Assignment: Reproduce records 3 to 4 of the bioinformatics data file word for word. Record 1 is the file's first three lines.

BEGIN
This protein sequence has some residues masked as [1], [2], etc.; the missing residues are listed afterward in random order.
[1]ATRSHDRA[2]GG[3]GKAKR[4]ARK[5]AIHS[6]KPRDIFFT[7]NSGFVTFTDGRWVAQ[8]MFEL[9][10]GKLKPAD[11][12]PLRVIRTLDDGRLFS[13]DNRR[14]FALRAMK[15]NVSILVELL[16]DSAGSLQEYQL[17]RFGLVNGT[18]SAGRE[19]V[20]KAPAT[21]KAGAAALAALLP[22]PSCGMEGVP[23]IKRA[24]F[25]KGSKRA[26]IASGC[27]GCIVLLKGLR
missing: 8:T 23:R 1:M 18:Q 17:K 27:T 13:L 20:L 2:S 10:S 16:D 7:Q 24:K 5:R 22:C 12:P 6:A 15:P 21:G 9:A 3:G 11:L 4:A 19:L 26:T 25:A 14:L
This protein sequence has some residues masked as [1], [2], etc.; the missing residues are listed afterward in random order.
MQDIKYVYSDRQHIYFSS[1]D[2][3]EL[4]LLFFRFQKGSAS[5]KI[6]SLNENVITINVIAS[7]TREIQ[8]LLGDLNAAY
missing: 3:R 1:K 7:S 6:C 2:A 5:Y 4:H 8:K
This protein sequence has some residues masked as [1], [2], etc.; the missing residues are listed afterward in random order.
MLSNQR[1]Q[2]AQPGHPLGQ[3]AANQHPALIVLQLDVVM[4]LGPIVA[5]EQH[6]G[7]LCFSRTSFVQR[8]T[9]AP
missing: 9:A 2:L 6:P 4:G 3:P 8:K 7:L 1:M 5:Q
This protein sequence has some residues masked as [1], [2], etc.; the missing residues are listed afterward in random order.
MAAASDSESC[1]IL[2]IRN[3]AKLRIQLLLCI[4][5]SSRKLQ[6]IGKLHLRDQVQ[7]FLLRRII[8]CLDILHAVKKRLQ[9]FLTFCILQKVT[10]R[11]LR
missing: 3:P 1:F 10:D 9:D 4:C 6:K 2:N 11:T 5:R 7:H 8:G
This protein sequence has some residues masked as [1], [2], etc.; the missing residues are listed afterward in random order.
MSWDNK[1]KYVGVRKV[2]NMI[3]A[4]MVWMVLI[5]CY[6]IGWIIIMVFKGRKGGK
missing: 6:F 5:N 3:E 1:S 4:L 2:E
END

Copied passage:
This protein sequence has some residues masked as [1], [2], etc.; the missing residues are listed afterward in random order.
MLSNQR[1]Q[2]AQPGHPLGQ[3]AANQHPALIVLQLDVVM[4]LGPIVA[5]EQH[6]G[7]LCFSRTSFVQR[8]T[9]AP
missing: 9:A 2:L 6:P 4:G 3:P 8:K 7:L 1:M 5:Q
This protein sequence has some residues masked as [1], [2], etc.; the missing residues are listed afterward in random order.
MAAASDSESC[1]IL[2]IRN[3]AKLRIQLLLCI[4][5]SSRKLQ[6]IGKLHLRDQVQ[7]FLLRRII[8]CLDILHAVKKRLQ[9]FLTFCILQKVT[10]R[11]LR
missing: 3:P 1:F 10:D 9:D 4:C 6:K 2:N 11:T 5:R 7:H 8:G